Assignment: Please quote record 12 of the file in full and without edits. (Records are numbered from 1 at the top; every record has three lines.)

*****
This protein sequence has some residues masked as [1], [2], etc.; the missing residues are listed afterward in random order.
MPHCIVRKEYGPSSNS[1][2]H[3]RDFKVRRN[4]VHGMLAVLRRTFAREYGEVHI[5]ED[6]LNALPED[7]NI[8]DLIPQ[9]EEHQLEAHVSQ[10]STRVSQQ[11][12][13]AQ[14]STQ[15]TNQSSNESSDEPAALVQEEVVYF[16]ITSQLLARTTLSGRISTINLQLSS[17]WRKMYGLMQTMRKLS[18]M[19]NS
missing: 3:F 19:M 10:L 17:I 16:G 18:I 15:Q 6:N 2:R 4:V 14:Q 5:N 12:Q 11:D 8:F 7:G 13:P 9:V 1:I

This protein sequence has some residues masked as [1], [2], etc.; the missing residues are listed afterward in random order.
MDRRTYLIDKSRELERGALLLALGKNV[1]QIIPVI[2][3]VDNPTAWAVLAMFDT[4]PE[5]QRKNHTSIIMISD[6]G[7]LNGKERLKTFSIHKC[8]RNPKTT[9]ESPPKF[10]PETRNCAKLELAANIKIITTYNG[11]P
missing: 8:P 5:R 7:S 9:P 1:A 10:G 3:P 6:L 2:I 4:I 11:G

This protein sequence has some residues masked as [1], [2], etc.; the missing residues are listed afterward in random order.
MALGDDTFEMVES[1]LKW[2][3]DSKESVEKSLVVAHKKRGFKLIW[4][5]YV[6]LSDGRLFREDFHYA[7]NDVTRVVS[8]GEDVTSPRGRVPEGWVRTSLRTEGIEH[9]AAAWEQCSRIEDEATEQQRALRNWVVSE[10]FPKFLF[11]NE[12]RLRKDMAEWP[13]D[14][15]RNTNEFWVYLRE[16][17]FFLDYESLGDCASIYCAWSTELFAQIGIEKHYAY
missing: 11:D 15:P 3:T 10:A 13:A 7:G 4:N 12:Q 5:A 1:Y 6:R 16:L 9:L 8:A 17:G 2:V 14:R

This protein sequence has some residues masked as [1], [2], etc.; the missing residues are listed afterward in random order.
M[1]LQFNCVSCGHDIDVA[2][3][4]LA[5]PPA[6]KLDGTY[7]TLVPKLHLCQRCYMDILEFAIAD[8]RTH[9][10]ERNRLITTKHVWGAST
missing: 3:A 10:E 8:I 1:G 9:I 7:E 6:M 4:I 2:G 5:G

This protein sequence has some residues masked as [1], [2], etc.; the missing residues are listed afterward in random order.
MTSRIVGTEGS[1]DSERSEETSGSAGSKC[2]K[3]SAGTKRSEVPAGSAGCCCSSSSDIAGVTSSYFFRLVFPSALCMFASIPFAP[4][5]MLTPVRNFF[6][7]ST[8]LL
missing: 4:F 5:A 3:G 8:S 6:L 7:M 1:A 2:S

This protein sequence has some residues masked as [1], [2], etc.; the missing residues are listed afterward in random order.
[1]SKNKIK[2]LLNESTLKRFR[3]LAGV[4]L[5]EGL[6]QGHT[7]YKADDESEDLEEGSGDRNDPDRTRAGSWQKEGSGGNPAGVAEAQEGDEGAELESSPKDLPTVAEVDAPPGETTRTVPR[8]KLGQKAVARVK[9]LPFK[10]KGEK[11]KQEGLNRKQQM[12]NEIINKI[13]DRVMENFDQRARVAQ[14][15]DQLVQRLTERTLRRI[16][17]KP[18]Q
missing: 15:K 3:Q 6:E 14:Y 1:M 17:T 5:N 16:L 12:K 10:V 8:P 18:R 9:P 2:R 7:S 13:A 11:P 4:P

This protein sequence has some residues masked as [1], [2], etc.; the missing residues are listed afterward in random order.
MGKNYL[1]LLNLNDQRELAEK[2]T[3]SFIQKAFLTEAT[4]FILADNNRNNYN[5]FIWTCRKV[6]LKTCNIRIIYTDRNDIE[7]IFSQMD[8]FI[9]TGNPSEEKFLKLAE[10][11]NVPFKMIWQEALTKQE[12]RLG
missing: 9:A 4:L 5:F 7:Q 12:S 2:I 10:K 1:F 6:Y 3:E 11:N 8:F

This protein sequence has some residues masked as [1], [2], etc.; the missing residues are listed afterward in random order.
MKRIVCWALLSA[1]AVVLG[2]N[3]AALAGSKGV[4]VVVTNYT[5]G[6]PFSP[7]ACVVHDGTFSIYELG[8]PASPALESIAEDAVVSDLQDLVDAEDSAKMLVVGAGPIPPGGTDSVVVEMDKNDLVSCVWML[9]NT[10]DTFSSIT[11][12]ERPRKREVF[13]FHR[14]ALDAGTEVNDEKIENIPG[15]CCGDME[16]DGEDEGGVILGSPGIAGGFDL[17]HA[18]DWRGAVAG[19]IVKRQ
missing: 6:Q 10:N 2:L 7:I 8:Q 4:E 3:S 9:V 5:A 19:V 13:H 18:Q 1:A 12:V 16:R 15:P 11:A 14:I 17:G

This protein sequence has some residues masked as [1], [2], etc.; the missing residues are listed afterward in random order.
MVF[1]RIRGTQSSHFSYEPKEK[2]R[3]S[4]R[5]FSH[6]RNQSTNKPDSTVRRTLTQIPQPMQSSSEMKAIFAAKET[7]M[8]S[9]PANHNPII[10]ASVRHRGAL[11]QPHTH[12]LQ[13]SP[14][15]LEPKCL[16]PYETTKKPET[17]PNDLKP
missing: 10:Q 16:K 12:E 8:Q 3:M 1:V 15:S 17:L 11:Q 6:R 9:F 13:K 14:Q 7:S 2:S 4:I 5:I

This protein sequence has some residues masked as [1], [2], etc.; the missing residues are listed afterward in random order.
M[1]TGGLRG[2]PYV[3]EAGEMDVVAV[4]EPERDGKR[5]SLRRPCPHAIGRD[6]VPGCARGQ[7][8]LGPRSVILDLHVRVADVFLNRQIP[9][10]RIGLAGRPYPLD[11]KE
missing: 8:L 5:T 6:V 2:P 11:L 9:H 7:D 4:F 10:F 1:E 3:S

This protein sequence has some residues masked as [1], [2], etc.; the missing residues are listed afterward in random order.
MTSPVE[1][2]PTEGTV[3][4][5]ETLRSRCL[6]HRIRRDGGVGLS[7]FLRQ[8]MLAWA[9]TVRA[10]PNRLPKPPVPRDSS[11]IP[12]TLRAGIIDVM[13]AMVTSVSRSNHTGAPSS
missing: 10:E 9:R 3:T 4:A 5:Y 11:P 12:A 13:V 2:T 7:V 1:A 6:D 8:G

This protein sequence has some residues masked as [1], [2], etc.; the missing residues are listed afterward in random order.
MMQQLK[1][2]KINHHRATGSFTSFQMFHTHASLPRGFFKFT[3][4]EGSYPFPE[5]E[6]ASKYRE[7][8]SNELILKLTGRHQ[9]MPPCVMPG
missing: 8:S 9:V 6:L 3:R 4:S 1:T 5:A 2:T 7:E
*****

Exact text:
This protein sequence has some residues masked as [1], [2], etc.; the missing residues are listed afterward in random order.
MMQQLK[1][2]KINHHRATGSFTSFQMFHTHASLPRGFFKFT[3][4]EGSYPFPE[5]E[6]ASKYRE[7][8]SNELILKLTGRHQ[9]MPPCVMPG
missing: 8:S 9:V 6:L 3:R 4:S 1:T 5:A 2:T 7:E